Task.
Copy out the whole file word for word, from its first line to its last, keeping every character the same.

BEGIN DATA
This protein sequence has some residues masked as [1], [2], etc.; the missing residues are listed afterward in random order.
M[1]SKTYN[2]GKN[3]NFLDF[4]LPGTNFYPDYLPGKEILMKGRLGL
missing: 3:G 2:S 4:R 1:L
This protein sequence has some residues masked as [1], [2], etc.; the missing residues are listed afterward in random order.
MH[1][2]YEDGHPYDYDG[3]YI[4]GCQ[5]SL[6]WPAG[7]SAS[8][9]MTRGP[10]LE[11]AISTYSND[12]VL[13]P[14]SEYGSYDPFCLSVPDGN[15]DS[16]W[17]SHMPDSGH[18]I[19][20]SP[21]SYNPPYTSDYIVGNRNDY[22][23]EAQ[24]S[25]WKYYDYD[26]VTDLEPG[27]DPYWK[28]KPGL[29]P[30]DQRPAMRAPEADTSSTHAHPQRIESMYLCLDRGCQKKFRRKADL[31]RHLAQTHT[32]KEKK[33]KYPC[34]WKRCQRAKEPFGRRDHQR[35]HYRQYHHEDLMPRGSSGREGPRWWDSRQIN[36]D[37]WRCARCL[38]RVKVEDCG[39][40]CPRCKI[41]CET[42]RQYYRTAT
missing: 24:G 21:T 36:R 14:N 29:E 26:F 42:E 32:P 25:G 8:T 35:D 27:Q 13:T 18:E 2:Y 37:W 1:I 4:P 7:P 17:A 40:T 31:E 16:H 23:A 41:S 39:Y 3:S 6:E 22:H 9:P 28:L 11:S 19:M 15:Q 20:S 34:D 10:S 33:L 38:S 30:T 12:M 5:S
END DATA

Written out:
This protein sequence has some residues masked as [1], [2], etc.; the missing residues are listed afterward in random order.
M[1]SKTYN[2]GKN[3]NFLDF[4]LPGTNFYPDYLPGKEILMKGRLGL
missing: 3:G 2:S 4:R 1:L
This protein sequence has some residues masked as [1], [2], etc.; the missing residues are listed afterward in random order.
MH[1][2]YEDGHPYDYDG[3]YI[4]GCQ[5]SL[6]WPAG[7]SAS[8][9]MTRGP[10]LE[11]AISTYSND[12]VL[13]P[14]SEYGSYDPFCLSVPDGN[15]DS[16]W[17]SHMPDSGH[18]I[19][20]SP[21]SYNPPYTSDYIVGNRNDY[22][23]EAQ[24]S[25]WKYYDYD[26]VTDLEPG[27]DPYWK[28]KPGL[29]P[30]DQRPAMRAPEADTSSTHAHPQRIESMYLCLDRGCQKKFRRKADL[31]RHLAQTHT[32]KEKK[33]KYPC[34]WKRCQRAKEPFGRRDHQR[35]HYRQYHHEDLMPRGSSGREGPRWWDSRQIN[36]D[37]WRCARCL[38]RVKVEDCG[39][40]CPRCKI[41]CET[42]RQYYRTAT
missing: 24:G 21:T 36:R 14:N 29:E 26:F 42:E 32:P 25:G 8:T 35:D 27:Q 13:T 18:E 2:Y 37:W 1:I 4:P 7:P 17:A 40:T 31:E 16:H 23:A 41:S 39:Y 3:S 6:E 22:H 9:P 28:L 11:S 19:M 15:Q 20:S 34:D 10:S 33:L 38:S 30:T 12:M 5:S